Predation from killer whales, polar bears, and humans, as well as ice entrapment, are common causes of premature death of beluga whales.
Killer whales, polar bears, and humans prey on beluga whales, however, neither killer whales nor polar bears are currently a significant threat to beluga populations.
Polar bears will attack belugas in the same way they would attack a seal, which entails lying in wait at breathing holes.
Killer whales come around August. Belugas can usually hear killer whales, so this makes it difficult for killer whales to attack them. Also, the conspicuous fin makes it almost impossible for a killer whale to maneuver in ice.
It is not uncommon for groups of belugas to become trapped in areas that ice over, often restricting them to small holes in the ice for breathing. If the ice does not break up in time for them to escape, the whales face suffocation or starvation.
In an unusual incident in 1984-85, up to 3,000 belugas were trapped in Russia’s Senjavin Strait. Solid ice stretching 12 miles blocked the path to open water and 1,000 belugas died from hunting, hunger, lack of air, and injuries.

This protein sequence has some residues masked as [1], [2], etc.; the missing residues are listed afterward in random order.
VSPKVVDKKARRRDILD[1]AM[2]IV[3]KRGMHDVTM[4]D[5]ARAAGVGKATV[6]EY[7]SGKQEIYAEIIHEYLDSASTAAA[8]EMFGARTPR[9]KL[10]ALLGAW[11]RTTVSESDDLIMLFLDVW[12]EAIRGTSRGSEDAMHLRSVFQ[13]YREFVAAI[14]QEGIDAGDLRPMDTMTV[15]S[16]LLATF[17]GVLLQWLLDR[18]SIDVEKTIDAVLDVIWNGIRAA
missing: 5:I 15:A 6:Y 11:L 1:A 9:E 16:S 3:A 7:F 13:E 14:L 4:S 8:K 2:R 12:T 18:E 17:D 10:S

Despite relative isolation from humans, human activities are negatively affecting beluga whales. These activities include habitat alteration in estuarine environments as a result of hydroelectric development in rivers. Other long-term threats are competition with fisheries, off-shore oil exploration, vessel traffic, and pollution. Humans used to hunt belugas for their skin and oil, but not much anymore.
Sources: (AMMPA, 2014, 2017; Balsiger, 2003; Caron & Smith, 1990; Finley, Miller, Davis, & Greene, 1990; Katona, Rough, & Richardson, 1993; Leatherwood, Reeves, Perrin, & Evans, 1982; Leatherwood & Reeves, 1983; Lowry, Burns, & Nelson, 1987; Paine, 1995; Seaman, Lowry, & Frost, 1982; Shelden, Rugh, Mahoney, & Dahlheim, 2003; Thomas, Kastelein, & Awbrey, 1990; Williams, 2002)
Image: The Lamb Family